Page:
Consistency in UX writing encompasses a few critical items. Firstly, it’s about maintaining a consistent tone and voice throughout the entire user experience. Tone and voice are separate things; we all have one voice, but our tone changes depending on the circumstance or nature of the conversation. If you’re unsure where to start, it’s worth reading your company’s brand guidelines.

Consistency also refers to our grammar and other rules around writing style. Do you capitalise every word in headings or use sentence case? Do you use active voice, or passive? (Hint: use active voice when possible). Do you contract your words using apostrophes? Do you use slang? These are all questions of style, rather than doing things right and wrong. Whatever rules you decide around style and grammar, be sure that everyone responsible for the words on the page is following the same guidelines. When people start taking creative licence around your UX writing, you start to have a leaking boat which is tricky to recover from.

Consistency also means mirroring the language and style of your website, brochures, marketing collateral, emails etc. If you get pushback from the marketing team because your UX writing isn’t funny/cute/wild enough- gently remind them there is a place for those personality attributes, but often only in very specific screens of the user interface or product flow. Less is more, and don’t let the ‘personality’ of the brand hinder usability, understanding, or the overall user experience.

5. Conversational

Conversation implies people are talking naturally. That there's some kind of back and forth exchange of information. As designers, our focus is to design conversations that solve customer problems.

If you’re stuck, sometimes it’s helpful to pick a task (or intent) and write down what a conversation would sound like between the business and the customer/user. I recently worked for a fintech who were an SME lender. We fleshed out what conversations might look like with new customers. It went a little like this;

Customer- “Hi, I need a loan for my business.”

Us- “Sure, can you tell me a little about your business?”

Customer- “I run a cafe in Surry Hills”

Us- “Oh, great. How long have you been running the cafe?”

Customer- “Around 18 months. We have 12 staff.”

Us- “Thanks. How much would you like to borrow?”

You get the idea….

Flesh out the conversation between you and your customer. Review your work. You might spot gaps in knowledge, plan the order of information, uncover product ideas or reveal natural, conversational language you’ll use in your design later.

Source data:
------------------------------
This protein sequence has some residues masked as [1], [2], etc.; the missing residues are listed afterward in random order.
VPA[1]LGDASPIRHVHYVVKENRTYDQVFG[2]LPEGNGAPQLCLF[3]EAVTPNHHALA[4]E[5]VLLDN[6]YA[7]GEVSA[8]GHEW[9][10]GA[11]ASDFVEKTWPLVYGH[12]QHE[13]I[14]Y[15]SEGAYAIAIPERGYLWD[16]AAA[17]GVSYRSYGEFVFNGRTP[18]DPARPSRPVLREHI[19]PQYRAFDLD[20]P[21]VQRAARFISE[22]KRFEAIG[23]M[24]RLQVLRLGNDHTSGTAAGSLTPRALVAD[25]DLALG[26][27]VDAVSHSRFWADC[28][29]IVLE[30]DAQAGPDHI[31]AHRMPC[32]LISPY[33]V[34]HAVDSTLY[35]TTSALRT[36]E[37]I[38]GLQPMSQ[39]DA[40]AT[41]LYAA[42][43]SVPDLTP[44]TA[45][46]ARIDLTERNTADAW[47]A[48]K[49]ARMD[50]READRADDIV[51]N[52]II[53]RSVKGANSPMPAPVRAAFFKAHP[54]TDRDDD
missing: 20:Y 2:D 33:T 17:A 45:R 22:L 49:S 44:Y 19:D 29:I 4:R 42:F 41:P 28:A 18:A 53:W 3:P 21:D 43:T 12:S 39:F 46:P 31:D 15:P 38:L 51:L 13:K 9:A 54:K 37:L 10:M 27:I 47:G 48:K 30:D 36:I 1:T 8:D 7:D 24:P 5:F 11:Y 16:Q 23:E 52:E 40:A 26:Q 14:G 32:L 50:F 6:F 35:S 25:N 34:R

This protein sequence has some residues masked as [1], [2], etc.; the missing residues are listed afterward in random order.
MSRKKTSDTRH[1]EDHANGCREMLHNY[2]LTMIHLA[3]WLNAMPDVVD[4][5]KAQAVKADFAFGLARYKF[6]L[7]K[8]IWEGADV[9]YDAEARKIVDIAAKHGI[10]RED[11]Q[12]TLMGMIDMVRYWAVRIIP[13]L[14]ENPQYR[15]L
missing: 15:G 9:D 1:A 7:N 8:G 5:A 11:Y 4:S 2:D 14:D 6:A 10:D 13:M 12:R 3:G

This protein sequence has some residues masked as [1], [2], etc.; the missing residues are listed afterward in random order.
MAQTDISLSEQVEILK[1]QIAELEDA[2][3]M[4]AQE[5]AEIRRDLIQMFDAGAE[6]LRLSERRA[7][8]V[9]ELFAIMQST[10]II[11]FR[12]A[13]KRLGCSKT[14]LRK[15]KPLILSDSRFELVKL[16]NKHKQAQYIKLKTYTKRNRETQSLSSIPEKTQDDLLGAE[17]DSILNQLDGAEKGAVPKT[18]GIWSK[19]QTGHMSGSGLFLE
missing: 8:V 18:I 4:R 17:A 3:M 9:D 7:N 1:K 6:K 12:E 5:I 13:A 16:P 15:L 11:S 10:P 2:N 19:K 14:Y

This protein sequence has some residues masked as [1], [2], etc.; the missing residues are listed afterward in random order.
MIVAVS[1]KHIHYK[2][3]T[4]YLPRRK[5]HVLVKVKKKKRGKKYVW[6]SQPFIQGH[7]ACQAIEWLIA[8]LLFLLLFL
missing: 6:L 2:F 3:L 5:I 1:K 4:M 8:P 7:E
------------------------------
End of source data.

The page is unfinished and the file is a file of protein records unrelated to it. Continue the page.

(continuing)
Conversations point to the natural order of information. And this natural order helps inform your design.

6. Consideration

This is the one that gets me the most. We become so focused on churning out designs we often make changes to copy- I’m talking fundamental and important changes- on the fly. We need to give the UX copy the time and consideration it deserves. This means considering content- headings, body copy, instructional information and calls to action etc- from your initial wireframes or sketches. Avoid Lorem Ipsum whenever possible.

UX writing is tough. Much like prototyping, you have to wade through the uncertainty, mess and confusion to get to the good stuff. When I was stuck on prototyping the android app this week, my UX Lead said to me, '“keep designing it out’. I kind of like that phrase, and the same applies to your writing. Get used to the shitty first draft. There’ll be many deleted versions that won’t see the light of day. You won’t nail it the first time. But keep on designing it out, and hopefully you’ll have something great that sticks at the end.

7. Critique + COLLABORATION

It’s so important to have someone else look over and critique your work. If you’re feeling insecure or worried about the design, try to remember your words don’t matter. The end product does. Try not to be precious. Getting critiqued by colleagues (or even better, feedback from real users) is the best way to improve your writing. You’ll start to notice the subtle differences in thought processes and language that really make a difference.

If possible, get additional feedback from people who are not designers. What you might find if you ask fellow designers for feedback on UX copy is you’ll get comments based on visual elements. I.e. “This copy is too long” or “it doesn’t fit the space/field.” We all approach our work through a different lens, and the common lens for UX or UI designers is a visual one.

Giving feedback on copy can also be hard to articulate. Another common fallback position when people don’t know what to say is, “it’s not the right tone of voice.” Try asking questions aimed explicitly at whether the messaging is right, instructions are succinct, whether the text is helpful or a hindrance to users, whether it’s natural and conversational and the right content for the context. Go back to your user stories and intents and ask your reader to put themselves in the shoes of the user.

The lone genius is a myth. Collaboration is fundamental to creating designs your customers love. So get used to hearing some harsh, but helpful, feedback.

I’ll wrap it up there. I hope that helps any UX designer or aspiring UX writer improve their skills. Feel free to reach out in the comments below. Good luck and have fun with it!

Casey Elmer